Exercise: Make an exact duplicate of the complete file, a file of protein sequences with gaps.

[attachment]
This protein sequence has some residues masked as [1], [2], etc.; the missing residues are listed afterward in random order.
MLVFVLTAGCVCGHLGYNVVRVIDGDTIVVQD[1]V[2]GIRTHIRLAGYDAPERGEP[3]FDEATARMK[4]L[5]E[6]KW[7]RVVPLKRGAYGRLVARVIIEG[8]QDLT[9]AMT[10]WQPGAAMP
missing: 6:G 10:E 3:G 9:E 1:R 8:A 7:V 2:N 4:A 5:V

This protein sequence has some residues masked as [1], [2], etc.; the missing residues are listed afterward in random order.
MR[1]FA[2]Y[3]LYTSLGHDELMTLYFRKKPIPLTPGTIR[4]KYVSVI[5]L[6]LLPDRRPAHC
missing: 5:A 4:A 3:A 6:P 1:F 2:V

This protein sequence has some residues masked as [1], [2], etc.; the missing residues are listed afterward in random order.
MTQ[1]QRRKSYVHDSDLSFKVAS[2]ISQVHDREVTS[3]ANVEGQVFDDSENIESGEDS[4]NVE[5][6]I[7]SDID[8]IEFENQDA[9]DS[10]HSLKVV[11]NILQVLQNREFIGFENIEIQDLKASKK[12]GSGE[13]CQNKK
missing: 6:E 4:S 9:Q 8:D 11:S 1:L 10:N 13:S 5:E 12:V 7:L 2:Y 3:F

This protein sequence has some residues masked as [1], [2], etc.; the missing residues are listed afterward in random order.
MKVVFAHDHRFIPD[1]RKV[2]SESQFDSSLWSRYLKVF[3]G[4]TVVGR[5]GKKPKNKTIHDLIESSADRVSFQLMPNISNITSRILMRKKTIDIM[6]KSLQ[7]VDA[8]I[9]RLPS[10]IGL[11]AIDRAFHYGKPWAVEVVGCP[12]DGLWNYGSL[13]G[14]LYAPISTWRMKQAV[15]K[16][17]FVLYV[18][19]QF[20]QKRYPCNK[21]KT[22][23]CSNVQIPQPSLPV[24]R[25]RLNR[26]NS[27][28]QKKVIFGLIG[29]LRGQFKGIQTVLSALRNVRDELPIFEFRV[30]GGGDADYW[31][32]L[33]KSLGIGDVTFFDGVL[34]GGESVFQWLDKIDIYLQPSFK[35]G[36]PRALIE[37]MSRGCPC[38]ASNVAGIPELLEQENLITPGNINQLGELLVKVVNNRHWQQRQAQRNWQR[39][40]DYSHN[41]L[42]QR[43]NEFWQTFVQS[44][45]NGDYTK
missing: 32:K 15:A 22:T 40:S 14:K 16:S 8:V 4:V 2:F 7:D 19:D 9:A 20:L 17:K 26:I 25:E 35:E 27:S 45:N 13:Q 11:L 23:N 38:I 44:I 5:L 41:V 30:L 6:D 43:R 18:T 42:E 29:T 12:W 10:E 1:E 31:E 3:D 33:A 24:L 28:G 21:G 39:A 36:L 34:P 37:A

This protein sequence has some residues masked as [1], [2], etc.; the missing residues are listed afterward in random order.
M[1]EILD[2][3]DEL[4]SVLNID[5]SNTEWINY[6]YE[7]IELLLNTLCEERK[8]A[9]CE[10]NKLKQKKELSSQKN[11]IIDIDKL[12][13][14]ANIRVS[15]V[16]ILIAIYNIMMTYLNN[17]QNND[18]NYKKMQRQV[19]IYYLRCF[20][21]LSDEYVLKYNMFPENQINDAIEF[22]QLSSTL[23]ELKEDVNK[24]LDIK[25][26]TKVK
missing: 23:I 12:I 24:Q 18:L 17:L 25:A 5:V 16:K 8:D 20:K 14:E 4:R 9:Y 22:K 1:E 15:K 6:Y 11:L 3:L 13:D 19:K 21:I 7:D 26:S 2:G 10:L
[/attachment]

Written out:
This protein sequence has some residues masked as [1], [2], etc.; the missing residues are listed afterward in random order.
MLVFVLTAGCVCGHLGYNVVRVIDGDTIVVQD[1]V[2]GIRTHIRLAGYDAPERGEP[3]FDEATARMK[4]L[5]E[6]KW[7]RVVPLKRGAYGRLVARVIIEG[8]QDLT[9]AMT[10]WQPGAAMP
missing: 6:G 10:E 3:G 9:E 1:R 8:A 7:V 2:N 4:A 5:V

This protein sequence has some residues masked as [1], [2], etc.; the missing residues are listed afterward in random order.
MR[1]FA[2]Y[3]LYTSLGHDELMTLYFRKKPIPLTPGTIR[4]KYVSVI[5]L[6]LLPDRRPAHC
missing: 5:A 4:A 3:A 6:P 1:F 2:V

This protein sequence has some residues masked as [1], [2], etc.; the missing residues are listed afterward in random order.
MTQ[1]QRRKSYVHDSDLSFKVAS[2]ISQVHDREVTS[3]ANVEGQVFDDSENIESGEDS[4]NVE[5][6]I[7]SDID[8]IEFENQDA[9]DS[10]HSLKVV[11]NILQVLQNREFIGFENIEIQDLKASKK[12]GSGE[13]CQNKK
missing: 6:E 4:S 9:Q 8:D 11:S 1:L 10:N 13:S 5:E 12:V 7:L 2:Y 3:F

This protein sequence has some residues masked as [1], [2], etc.; the missing residues are listed afterward in random order.
MKVVFAHDHRFIPD[1]RKV[2]SESQFDSSLWSRYLKVF[3]G[4]TVVGR[5]GKKPKNKTIHDLIESSADRVSFQLMPNISNITSRILMRKKTIDIM[6]KSLQ[7]VDA[8]I[9]RLPS[10]IGL[11]AIDRAFHYGKPWAVEVVGCP[12]DGLWNYGSL[13]G[14]LYAPISTWRMKQAV[15]K[16][17]FVLYV[18][19]QF[20]QKRYPCNK[21]KT[22][23]CSNVQIPQPSLPV[24]R[25]RLNR[26]NS[27][28]QKKVIFGLIG[29]LRGQFKGIQTVLSALRNVRDELPIFEFRV[30]GGGDADYW[31][32]L[33]KSLGIGDVTFFDGVL[34]GGESVFQWLDKIDIYLQPSFK[35]G[36]PRALIE[37]MSRGCPC[38]ASNVAGIPELLEQENLITPGNINQLGELLVKVVNNRHWQQRQAQRNWQR[39][40]DYSHN[41]L[42]QR[43]NEFWQTFVQS[44][45]NGDYTK
missing: 32:K 15:A 22:T 40:S 14:K 16:S 8:V 4:V 2:F 7:D 19:D 9:A 20:L 17:K 26:I 25:E 35:E 27:S 45:N 13:Q 11:L 23:N 38:I 44:I 5:L 41:V 30:L 6:D 43:R 18:T 42:E 29:T 12:W 10:E 1:E 31:E 3:D 33:A 24:L 28:G 21:G 39:A 36:L 34:P 37:A

This protein sequence has some residues masked as [1], [2], etc.; the missing residues are listed afterward in random order.
M[1]EILD[2][3]DEL[4]SVLNID[5]SNTEWINY[6]YE[7]IELLLNTLCEERK[8]A[9]CE[10]NKLKQKKELSSQKN[11]IIDIDKL[12][13][14]ANIRVS[15]V[16]ILIAIYNIMMTYLNN[17]QNND[18]NYKKMQRQV[19]IYYLRCF[20][21]LSDEYVLKYNMFPENQINDAIEF[22]QLSSTL[23]ELKEDVNK[24]LDIK[25][26]TKVK
missing: 23:I 12:I 24:Q 18:L 17:L 25:A 5:V 16:K 8:D 20:K 14:E 4:R 9:Y 22:K 1:E 15:K 6:Y 11:L 3:L 13:D 19:K 21:I 7:D 26:S 2:G 10:L